Although cases involving employer liability based on either direct or vicarious theories of tort law are far from uncommon, the Georgia Court of Appeals recently rendered a decision concerning a novel issue regarding employer liability and O.C.G.A. § 51-12-33 (c) of Georgia’s Apportionment Statute. The case, Zaldivar v. Prickett (PDF-downloadable link), dealt with whether a defendant in a personal injury suit could invoke O.C.G.A. § 51-12-33 (c) to apportion damages against a non-party employer whom the defendant claimed negligently entrusted the vehicle to the plaintiff.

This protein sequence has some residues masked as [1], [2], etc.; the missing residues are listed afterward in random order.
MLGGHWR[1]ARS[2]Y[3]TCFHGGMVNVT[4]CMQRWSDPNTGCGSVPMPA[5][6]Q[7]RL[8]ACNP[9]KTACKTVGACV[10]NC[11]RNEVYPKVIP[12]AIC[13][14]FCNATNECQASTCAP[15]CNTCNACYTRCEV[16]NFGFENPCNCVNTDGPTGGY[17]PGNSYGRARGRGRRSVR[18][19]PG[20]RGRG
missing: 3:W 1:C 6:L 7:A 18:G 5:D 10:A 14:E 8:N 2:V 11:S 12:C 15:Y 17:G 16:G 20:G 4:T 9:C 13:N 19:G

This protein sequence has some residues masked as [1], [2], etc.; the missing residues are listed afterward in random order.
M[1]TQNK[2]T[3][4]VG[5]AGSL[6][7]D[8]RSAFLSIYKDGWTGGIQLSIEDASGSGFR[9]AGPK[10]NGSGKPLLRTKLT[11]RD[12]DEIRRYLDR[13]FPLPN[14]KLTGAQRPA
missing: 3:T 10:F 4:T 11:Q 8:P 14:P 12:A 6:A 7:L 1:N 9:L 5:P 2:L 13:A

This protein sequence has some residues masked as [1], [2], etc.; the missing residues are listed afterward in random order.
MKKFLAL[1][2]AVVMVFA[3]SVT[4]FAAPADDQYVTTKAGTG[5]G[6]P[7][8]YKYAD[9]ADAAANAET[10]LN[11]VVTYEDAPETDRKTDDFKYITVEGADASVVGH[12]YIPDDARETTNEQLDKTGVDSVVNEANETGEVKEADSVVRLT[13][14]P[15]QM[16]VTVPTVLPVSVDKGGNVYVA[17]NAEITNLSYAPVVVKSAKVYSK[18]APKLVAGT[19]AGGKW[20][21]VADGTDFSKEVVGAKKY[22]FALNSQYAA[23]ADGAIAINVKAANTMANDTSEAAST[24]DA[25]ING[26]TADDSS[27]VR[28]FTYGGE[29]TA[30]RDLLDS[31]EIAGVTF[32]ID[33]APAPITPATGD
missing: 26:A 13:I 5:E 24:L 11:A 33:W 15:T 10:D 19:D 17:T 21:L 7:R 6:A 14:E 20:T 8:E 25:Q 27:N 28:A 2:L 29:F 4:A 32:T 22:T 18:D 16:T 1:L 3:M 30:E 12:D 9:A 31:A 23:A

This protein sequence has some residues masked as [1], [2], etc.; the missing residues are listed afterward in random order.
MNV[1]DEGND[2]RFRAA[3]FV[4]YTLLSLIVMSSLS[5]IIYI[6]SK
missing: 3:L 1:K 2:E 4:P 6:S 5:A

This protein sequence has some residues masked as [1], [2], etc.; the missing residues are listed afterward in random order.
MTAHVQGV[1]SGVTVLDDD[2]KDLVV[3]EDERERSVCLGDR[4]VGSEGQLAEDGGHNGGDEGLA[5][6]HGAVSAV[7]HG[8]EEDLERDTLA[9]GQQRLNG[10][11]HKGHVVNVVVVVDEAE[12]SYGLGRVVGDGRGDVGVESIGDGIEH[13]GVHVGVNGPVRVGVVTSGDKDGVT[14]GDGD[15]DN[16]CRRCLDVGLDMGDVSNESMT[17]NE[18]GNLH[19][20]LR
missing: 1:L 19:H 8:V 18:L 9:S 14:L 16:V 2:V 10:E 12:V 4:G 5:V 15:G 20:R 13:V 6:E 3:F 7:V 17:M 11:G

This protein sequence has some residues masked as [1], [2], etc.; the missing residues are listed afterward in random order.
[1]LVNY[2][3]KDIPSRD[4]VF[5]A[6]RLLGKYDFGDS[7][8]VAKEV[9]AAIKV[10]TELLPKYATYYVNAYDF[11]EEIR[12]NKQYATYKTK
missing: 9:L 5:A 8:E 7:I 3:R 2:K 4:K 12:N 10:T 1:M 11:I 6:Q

Zaldivar arose from a motor vehicle accident on October 9, 2009, when the plaintiff and the defendant in this case collided at an intersection. The plaintiff asserted that he was clearing the intersection by turning left after the light turned red, and the defendant claimed that the plaintiff turned left in front of her as she entered the intersection on a yellow light. Both parties were injured in the accident, and it is undisputed the plaintiff was driving his employer’s vehicle at the time of the collision, which took place as the plaintiff was headed to a sales call. A little less than two years thereafter, the plaintiff filed the complaint in this action, to which the defendant answered. Although the defendant had also been injured in this case, she did not assert any counterclaims. However, the defendant did assert non-party fault as an affirmative defense and filed a “Notice of Fault of Non-Party” pursuant to O.C.G.A. § 51-12-33 (d)(1). The defendant asserted that the plaintiff’s employer was at fault by negligently entrusting the vehicle to the plaintiff despite having received several calls in the past complaining about the plaintiff’s driving.